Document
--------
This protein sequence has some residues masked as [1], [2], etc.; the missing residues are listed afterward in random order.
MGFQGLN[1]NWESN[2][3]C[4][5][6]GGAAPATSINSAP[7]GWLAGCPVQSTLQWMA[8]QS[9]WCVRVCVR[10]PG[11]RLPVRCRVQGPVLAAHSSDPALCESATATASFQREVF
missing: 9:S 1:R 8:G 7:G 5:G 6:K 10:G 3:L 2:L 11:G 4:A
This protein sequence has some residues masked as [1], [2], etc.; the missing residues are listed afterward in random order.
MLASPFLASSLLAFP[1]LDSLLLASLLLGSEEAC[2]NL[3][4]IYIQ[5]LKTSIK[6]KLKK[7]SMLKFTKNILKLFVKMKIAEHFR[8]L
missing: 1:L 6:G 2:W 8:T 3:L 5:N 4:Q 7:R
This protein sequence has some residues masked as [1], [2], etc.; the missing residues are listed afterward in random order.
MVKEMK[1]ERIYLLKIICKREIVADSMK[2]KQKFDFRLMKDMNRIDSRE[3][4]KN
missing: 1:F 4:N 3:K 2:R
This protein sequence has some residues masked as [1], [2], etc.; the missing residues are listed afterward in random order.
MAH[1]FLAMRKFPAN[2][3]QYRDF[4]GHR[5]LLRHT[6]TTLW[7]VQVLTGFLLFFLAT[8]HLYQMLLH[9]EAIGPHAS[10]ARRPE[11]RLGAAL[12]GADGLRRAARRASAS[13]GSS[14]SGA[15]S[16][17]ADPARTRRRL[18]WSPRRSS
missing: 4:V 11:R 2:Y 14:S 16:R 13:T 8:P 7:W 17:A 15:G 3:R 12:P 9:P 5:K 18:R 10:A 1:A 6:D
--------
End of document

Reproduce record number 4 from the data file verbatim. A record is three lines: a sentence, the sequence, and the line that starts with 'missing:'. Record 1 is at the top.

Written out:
This protein sequence has some residues masked as [1], [2], etc.; the missing residues are listed afterward in random order.
MAH[1]FLAMRKFPAN[2][3]QYRDF[4]GHR[5]LLRHT[6]TTLW[7]VQVLTGFLLFFLAT[8]HLYQMLLH[9]EAIGPHAS[10]ARRPE[11]RLGAAL[12]GADGLRRAARRASAS[13]GSS[14]SGA[15]S[16][17]ADPARTRRRL[18]WSPRRSS
missing: 4:V 11:R 2:Y 14:S 16:R 13:T 8:P 7:W 17:A 15:G 3:R 12:P 9:P 5:K 18:R 10:A 1:A 6:D